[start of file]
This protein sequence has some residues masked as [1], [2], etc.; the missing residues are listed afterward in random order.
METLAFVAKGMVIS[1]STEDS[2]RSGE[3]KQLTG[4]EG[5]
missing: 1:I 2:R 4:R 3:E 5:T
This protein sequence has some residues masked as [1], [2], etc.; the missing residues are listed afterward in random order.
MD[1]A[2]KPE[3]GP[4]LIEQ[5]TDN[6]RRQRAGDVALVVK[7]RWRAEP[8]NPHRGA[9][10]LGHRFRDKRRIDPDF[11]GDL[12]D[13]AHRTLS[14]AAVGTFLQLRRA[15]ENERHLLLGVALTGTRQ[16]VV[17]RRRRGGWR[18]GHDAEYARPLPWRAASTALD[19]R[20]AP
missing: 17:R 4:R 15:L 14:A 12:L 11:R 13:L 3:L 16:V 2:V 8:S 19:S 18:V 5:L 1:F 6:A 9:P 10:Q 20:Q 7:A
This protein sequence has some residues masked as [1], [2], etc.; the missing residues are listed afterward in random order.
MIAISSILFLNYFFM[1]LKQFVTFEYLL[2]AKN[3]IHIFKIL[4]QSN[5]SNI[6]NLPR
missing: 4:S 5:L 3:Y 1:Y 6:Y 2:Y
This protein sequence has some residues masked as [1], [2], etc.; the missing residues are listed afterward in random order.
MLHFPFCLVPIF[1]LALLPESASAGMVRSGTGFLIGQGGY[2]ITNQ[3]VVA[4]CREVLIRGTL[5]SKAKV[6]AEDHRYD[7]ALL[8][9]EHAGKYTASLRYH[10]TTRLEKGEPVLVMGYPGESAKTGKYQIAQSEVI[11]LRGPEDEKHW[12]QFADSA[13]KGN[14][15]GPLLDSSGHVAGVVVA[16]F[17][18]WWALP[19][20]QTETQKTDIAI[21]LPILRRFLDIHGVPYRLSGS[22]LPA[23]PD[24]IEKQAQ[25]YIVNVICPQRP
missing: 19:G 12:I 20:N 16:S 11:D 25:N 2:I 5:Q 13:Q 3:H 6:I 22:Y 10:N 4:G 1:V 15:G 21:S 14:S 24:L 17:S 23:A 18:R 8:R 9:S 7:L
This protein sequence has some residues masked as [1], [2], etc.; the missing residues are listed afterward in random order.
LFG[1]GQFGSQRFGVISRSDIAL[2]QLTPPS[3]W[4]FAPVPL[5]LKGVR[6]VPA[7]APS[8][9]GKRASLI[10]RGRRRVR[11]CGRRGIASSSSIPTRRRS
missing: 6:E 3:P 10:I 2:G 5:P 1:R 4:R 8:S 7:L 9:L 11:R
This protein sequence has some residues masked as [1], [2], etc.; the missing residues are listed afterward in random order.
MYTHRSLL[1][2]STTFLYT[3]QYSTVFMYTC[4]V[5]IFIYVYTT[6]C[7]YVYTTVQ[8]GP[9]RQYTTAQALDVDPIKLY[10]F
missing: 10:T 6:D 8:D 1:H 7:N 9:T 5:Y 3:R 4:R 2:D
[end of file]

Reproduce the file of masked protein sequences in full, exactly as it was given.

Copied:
This protein sequence has some residues masked as [1], [2], etc.; the missing residues are listed afterward in random order.
METLAFVAKGMVIS[1]STEDS[2]RSGE[3]KQLTG[4]EG[5]
missing: 1:I 2:R 4:R 3:E 5:T
This protein sequence has some residues masked as [1], [2], etc.; the missing residues are listed afterward in random order.
MD[1]A[2]KPE[3]GP[4]LIEQ[5]TDN[6]RRQRAGDVALVVK[7]RWRAEP[8]NPHRGA[9][10]LGHRFRDKRRIDPDF[11]GDL[12]D[13]AHRTLS[14]AAVGTFLQLRRA[15]ENERHLLLGVALTGTRQ[16]VV[17]RRRRGGWR[18]GHDAEYARPLPWRAASTALD[19]R[20]AP
missing: 17:R 4:R 15:L 14:A 12:L 11:R 13:L 3:L 16:V 2:V 8:S 19:S 18:V 5:L 1:F 6:A 9:P 10:Q 20:Q 7:A
This protein sequence has some residues masked as [1], [2], etc.; the missing residues are listed afterward in random order.
MIAISSILFLNYFFM[1]LKQFVTFEYLL[2]AKN[3]IHIFKIL[4]QSN[5]SNI[6]NLPR
missing: 4:S 5:L 3:Y 1:Y 6:Y 2:Y
This protein sequence has some residues masked as [1], [2], etc.; the missing residues are listed afterward in random order.
MLHFPFCLVPIF[1]LALLPESASAGMVRSGTGFLIGQGGY[2]ITNQ[3]VVA[4]CREVLIRGTL[5]SKAKV[6]AEDHRYD[7]ALL[8][9]EHAGKYTASLRYH[10]TTRLEKGEPVLVMGYPGESAKTGKYQIAQSEVI[11]LRGPEDEKHW[12]QFADSA[13]KGN[14][15]GPLLDSSGHVAGVVVA[16]F[17][18]WWALP[19][20]QTETQKTDIAI[21]LPILRRFLDIHGVPYRLSGS[22]LPA[23]PD[24]IEKQAQ[25]YIVNVICPQRP
missing: 19:G 12:I 20:N 16:S 11:D 25:N 2:I 5:Q 13:Q 3:H 6:I 22:Y 10:N 4:G 1:V 15:G 21:S 14:S 24:L 17:S 23:A 18:R 8:R 9:S 7:L
This protein sequence has some residues masked as [1], [2], etc.; the missing residues are listed afterward in random order.
LFG[1]GQFGSQRFGVISRSDIAL[2]QLTPPS[3]W[4]FAPVPL[5]LKGVR[6]VPA[7]APS[8][9]GKRASLI[10]RGRRRVR[11]CGRRGIASSSSIPTRRRS
missing: 6:E 3:P 10:I 2:G 5:P 1:R 4:R 8:S 7:L 9:L 11:R
This protein sequence has some residues masked as [1], [2], etc.; the missing residues are listed afterward in random order.
MYTHRSLL[1][2]STTFLYT[3]QYSTVFMYTC[4]V[5]IFIYVYTT[6]C[7]YVYTTVQ[8]GP[9]RQYTTAQALDVDPIKLY[10]F
missing: 10:T 6:D 8:D 1:H 7:N 9:T 5:Y 3:R 4:R 2:D